Domestic violence is a problem that affects every community across the country. It crosses all races, social and economic backgrounds, cultures, religions and relationship types.
Domestic Violence is not a private matter, a couples problem, a domestic "squabble" or a "fight." It is not a momentary loss of temper or the abuse of alcohol and drugs. Violence is a choice the abuser makes.
Domestic Violence is a deliberate pattern of abusive tactics used by one partner in an intimate relationship to obtain and maintain power and control over the other person.
Women are a "significantly greater" risk of intimate partner violence than men. By conservative estimates, 1.5 million women in the United States are assaulted by their intimate partners every year. (Findings from the National Violence Against Women Survey, National Institute of Justice and Centers Disease Control and Prevention, July 2000)
In the United States, a woman is more likely to be assaulted, injured, raped or killed by a male partner than by any other type of assault. (Bureau of Justice Statistics Special Report: Violence Against Women: Estimates from the Redesigned Survey, August 1995)
Alabama reflects national statistics. In 1998, 83 percent of the victims of domestic violence cases reported by state law enforcement agencies were females. For this reason, female pronouns are used on this web site to refer to victims.
Physical violence against women by intimates is often accompanied by emotionally abusive and controlling behavior. A recent national survey of 8,000 women found that women whose partners were jealous, controlling or verbally abusive were significantly more likely to report being raped, physically assaulted, and/or stalked by their partners. "Having a verbally abusive partner was the variable most likely to predict that a woman would be victimized by an intimate partner." (NVAW Survey, July 2000)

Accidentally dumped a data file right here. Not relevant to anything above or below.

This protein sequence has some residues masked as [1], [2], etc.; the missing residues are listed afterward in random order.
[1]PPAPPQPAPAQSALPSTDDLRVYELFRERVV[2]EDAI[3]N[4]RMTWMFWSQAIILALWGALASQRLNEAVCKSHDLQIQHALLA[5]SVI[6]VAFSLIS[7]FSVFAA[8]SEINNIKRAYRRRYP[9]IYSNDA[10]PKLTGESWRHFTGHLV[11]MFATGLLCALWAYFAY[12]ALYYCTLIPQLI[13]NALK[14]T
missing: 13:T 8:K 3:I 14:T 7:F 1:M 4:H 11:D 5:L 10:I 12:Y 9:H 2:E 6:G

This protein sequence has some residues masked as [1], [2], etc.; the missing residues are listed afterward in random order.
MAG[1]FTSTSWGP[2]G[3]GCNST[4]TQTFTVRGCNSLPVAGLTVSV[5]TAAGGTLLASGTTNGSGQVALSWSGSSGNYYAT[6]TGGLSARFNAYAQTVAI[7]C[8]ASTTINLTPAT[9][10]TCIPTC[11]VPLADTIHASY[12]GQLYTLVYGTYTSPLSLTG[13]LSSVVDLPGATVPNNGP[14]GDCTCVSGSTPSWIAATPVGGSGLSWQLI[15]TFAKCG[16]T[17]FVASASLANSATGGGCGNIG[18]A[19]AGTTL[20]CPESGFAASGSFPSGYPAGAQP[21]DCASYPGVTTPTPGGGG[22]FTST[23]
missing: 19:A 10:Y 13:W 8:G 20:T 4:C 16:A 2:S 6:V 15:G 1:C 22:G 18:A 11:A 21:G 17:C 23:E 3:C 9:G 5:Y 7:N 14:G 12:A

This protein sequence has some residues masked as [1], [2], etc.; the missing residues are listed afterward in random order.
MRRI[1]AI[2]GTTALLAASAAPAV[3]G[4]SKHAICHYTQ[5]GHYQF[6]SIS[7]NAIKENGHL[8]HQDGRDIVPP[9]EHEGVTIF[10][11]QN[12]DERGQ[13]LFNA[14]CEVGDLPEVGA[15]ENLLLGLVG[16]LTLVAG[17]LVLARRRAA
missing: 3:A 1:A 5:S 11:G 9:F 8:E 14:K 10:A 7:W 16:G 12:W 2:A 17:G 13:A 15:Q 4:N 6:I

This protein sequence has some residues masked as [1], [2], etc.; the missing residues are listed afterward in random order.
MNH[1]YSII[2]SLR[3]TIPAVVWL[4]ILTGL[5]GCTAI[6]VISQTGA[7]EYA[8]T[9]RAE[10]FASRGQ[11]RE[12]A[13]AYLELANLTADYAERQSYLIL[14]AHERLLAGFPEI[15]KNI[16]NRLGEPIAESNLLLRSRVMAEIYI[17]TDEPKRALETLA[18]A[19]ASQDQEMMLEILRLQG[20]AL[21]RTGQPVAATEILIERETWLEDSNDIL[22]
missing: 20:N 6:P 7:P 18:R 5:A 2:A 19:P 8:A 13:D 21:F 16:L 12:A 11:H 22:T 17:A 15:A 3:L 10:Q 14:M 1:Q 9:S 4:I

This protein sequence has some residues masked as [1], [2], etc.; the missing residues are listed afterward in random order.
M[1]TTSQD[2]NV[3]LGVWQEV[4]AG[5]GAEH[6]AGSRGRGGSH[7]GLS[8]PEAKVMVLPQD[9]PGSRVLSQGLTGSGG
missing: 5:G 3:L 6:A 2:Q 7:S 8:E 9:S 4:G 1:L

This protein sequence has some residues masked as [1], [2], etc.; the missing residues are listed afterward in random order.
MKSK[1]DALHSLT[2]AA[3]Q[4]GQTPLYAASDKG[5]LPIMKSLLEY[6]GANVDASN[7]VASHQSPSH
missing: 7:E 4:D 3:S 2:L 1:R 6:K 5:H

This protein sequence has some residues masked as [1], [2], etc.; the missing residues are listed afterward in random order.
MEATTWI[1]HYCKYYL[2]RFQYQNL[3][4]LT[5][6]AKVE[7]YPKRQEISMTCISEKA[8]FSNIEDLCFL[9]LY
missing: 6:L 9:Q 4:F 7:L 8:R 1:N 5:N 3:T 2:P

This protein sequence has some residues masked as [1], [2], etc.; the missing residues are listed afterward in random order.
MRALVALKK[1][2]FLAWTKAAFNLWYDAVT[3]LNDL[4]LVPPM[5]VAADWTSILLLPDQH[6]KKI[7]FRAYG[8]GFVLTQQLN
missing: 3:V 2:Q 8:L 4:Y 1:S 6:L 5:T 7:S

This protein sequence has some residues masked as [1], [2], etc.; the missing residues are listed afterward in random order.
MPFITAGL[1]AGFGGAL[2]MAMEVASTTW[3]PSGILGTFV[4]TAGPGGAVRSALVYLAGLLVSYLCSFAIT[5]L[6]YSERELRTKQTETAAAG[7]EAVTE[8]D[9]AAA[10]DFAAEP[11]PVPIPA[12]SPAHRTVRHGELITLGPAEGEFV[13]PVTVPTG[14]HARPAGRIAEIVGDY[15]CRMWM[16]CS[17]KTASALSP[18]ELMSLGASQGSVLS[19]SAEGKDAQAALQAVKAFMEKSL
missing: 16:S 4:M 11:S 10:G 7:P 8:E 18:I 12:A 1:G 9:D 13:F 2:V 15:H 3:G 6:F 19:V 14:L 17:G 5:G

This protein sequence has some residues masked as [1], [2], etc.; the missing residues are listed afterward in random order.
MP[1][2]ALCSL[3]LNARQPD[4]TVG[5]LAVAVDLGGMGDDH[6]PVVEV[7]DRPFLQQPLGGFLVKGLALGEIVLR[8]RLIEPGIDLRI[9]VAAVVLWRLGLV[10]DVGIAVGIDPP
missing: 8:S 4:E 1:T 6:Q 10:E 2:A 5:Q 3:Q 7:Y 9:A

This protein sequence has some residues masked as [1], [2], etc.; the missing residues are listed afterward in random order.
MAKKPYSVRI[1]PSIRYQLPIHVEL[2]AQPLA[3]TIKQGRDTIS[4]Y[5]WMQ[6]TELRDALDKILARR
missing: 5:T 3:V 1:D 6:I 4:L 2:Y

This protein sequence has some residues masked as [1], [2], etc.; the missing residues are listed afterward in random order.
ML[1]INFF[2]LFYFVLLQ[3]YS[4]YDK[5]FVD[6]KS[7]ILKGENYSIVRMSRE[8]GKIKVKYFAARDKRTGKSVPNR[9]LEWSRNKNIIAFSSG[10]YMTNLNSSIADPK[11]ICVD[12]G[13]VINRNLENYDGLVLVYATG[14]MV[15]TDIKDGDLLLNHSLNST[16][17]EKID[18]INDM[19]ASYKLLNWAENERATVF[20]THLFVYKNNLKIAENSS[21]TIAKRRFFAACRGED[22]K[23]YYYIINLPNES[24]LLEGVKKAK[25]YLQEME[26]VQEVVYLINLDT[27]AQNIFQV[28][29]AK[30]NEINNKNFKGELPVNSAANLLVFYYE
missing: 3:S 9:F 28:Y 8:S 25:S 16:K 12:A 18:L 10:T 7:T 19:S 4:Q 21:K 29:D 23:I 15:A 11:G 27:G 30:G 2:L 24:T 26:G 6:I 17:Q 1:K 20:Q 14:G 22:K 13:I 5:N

Various states have passed new legislation which names domestic violence as a separate crime in the criminal code and stiffens penalties for abusers.
Most domestic violence is not reported to the police. Only one-fourth of all physical assaults against women by intimates were reported to police, according to a national survey. "The majority of victims who did not report [domestic violence] thought the police would not or could not do anything for them." (NVAW Survey, July 2000)
Domestic violence is the leading cause of injury to women between ages 15 and 44 in the United States - more than car accidents, muggings, and rapes combined.(Uniform Crime Reports, Federal Bureau of Investigation, 1991)
Some 22 to 35 percent of women who visit medical emergency rooms are treated for injuries related to ongoing partner abuse. (David Adams, "Identifying the Assaultive Husband in Court: You be the Judge," Boston Bar Journal, 33-4, July/August 1989)
"One in five women victimized by their spouses or ex-spouses report they had been victimized over and over again by the same person." (The Basics of Batterer Treatment, Common Purpose, Inc., Jamaica Plain, MA)
Nearly half of men who beat their wives do so at least three times a year. (AMA Diagnostic & Treatment Guidelines on Domestic Violence, 1994)
In homicides in which the victim-killer relationship is known, one-third of female victims were killed by an intimate. (Bureau of Justice Statistics Special Report: Sex Differences in Violent Victimization, September 1997)
In one study, 88 percent of victims of domestic violence fatalities had a documented history of physical abuse. (Florida Governor's Task Force on Domestic and Sexual Violence, Florida Mortality Review Project, 1997)